Last week I attended the Afro-Asia Fintech Festival where fintech entrepreneurs from the East Africa region and Singapore show-cased how they have allowed majority of us to have an easy access, as well as an efficient, flexible and better user experience in some aspect of financial services, especially on payments and access to credit. Besides this, I also have met several young Tanzanian innovators and entrepreneurs in the fintech who are in the verge of creating technological breakthroughs that can unlock some of the existing potentials in developing and growing some of our industries, but in several cases these young, ambitious and energetic young professionals are being hindered by the practice of letting regulations precede innovation and entrepreneurship.

As said above, markets are always a step ahead of regulators, important as regulations and regulators are, we should learn to let innovators and entrepreneurs help us solve our most critical problems, underscoring that, as Ojomo’s puts it the entrepreneurial society is a prosperous society, where more and more people are able to choose what they do, and when they do it. Innovation and entrepreneurship are the necessary ingredients for any economy or market flourish. This is topical matter, requiring a serious debate like it is other — but is a good debate for us to engage in.

Values and Conduct in Developing Sustainable Financial Markets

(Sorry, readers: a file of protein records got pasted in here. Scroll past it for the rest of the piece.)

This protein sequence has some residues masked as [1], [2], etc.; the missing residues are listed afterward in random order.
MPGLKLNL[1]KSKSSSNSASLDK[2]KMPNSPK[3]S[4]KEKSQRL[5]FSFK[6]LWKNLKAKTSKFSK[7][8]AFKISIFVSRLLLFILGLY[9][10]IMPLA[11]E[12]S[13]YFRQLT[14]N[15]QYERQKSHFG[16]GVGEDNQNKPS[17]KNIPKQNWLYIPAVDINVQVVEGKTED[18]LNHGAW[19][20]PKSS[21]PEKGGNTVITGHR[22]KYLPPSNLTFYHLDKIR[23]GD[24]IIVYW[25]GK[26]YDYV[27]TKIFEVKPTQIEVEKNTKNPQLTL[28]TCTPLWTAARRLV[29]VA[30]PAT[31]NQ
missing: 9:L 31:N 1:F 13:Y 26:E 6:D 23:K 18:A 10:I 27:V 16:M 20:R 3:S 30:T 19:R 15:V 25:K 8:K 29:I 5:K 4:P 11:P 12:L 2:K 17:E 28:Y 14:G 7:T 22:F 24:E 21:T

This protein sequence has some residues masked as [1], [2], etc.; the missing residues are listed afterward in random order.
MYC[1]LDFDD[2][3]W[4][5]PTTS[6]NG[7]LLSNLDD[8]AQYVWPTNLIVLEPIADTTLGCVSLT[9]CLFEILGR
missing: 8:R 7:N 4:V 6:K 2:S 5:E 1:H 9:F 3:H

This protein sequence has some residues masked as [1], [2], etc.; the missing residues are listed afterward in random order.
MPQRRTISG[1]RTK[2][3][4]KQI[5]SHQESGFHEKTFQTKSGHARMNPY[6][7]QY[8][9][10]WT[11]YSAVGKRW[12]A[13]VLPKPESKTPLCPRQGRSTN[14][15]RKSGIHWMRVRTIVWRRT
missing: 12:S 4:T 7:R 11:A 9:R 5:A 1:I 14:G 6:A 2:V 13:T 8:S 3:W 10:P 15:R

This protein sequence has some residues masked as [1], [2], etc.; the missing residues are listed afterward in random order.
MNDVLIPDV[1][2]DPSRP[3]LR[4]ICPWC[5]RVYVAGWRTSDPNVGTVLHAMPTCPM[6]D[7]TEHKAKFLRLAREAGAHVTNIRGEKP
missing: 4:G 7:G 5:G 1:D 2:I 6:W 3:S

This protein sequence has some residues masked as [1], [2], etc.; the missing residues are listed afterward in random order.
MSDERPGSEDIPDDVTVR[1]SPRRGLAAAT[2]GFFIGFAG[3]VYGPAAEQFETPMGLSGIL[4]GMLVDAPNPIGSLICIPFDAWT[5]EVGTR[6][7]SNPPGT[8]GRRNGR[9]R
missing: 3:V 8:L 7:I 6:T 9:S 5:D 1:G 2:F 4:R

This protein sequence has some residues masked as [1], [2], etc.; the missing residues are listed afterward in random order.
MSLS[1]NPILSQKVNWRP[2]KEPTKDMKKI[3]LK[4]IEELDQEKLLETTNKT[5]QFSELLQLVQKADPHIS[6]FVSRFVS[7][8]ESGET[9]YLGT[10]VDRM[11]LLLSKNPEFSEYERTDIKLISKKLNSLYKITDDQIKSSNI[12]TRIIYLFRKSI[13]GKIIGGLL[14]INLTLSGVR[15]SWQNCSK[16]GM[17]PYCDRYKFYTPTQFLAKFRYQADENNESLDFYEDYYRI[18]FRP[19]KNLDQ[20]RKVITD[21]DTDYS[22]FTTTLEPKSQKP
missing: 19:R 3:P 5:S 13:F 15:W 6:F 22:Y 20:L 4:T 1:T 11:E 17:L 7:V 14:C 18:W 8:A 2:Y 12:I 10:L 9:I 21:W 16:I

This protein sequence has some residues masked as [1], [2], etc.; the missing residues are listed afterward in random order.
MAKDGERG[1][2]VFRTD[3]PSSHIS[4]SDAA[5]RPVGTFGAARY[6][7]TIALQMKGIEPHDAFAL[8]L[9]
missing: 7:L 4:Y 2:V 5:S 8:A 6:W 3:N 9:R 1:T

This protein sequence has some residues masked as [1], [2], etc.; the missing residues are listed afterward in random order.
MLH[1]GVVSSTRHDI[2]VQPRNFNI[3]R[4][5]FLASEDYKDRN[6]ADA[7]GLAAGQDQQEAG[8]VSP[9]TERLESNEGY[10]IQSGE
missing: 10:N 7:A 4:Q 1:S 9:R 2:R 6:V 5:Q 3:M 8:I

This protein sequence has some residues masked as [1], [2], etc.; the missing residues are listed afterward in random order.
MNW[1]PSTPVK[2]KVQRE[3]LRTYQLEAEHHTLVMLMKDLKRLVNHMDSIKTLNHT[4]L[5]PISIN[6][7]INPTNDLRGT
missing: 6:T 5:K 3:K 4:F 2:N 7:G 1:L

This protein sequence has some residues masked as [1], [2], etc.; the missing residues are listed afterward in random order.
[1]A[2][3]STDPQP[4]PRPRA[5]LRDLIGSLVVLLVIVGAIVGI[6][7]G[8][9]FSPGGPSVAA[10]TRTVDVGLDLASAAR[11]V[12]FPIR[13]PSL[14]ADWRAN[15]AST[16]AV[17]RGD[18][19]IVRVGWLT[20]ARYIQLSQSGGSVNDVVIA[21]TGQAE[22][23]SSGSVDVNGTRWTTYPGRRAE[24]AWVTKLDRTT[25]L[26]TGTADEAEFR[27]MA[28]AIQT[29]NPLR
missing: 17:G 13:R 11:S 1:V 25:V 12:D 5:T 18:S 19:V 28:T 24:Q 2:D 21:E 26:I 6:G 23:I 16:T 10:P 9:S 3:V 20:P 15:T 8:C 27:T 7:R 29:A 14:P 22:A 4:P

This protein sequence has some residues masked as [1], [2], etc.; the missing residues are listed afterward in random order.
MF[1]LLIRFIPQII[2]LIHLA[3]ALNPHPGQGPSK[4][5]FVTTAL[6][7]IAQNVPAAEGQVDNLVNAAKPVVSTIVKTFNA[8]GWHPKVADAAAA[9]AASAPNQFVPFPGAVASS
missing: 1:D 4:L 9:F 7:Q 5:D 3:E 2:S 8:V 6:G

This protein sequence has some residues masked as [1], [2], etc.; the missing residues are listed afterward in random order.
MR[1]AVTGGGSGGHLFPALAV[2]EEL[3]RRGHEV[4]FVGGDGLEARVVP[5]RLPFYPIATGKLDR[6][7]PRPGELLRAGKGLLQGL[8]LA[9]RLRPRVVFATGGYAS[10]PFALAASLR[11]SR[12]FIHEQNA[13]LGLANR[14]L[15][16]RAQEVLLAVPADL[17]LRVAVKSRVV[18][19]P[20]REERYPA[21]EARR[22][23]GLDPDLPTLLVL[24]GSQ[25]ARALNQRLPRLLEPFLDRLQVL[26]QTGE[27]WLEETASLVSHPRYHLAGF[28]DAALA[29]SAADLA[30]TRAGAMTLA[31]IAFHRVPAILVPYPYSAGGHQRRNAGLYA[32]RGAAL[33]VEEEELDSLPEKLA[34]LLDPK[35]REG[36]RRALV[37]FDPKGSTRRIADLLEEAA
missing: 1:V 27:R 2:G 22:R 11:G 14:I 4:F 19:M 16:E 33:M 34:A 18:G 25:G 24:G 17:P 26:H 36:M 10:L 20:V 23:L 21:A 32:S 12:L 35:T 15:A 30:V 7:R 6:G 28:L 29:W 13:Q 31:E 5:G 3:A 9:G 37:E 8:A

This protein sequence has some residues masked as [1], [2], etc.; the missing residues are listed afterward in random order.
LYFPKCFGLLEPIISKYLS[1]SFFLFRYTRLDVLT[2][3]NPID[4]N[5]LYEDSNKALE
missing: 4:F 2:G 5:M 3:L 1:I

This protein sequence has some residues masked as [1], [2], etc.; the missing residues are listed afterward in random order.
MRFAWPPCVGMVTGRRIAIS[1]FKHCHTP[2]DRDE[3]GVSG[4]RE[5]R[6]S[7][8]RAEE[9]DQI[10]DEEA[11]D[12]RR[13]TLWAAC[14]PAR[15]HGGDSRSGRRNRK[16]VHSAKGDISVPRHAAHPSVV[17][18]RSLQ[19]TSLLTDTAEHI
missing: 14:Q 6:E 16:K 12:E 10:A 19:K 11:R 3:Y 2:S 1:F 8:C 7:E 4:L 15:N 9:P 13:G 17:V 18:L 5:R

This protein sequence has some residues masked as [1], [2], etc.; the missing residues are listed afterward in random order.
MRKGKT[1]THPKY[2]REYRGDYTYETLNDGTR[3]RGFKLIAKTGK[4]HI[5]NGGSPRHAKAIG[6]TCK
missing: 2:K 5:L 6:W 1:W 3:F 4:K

In the last week’s article, I wrote about the role of financial markets (particularly the capital markets) in financing our economic development. Given the history that we and our finance world have sometimes gone through, the recent being in 2008, for some then – finance can be equated to an enemy of the people, dispossessing them with their savings, their pensions, their wealth and sometimes their sovereignty. For others, finance is perceived as the tangible expression of human greed – considered as an instrument of domination, making it possible to create value without efforts and accumulate wealth without actually producing. But to some, finance (and by finance I mean financial tools used by stakeholders in the finance-ecosystem (such as banks, investors, pension funds, stock markets, financial advisers, etc) is the fundamental mechanism for the mobilization and allocation of wealth and financial resources to benefit the economy in an inclusive manner. This is part of what I covered in the last week’s article – somehow inspired by a book I recently read, titled: Can Finance Save the World? Regaining Control over Money to Serve the Common Good by Bertrand Badre. Today’s article is more about how we can sustainably make finance serve for good by address the bad, especially approach this question from the culture and governance space.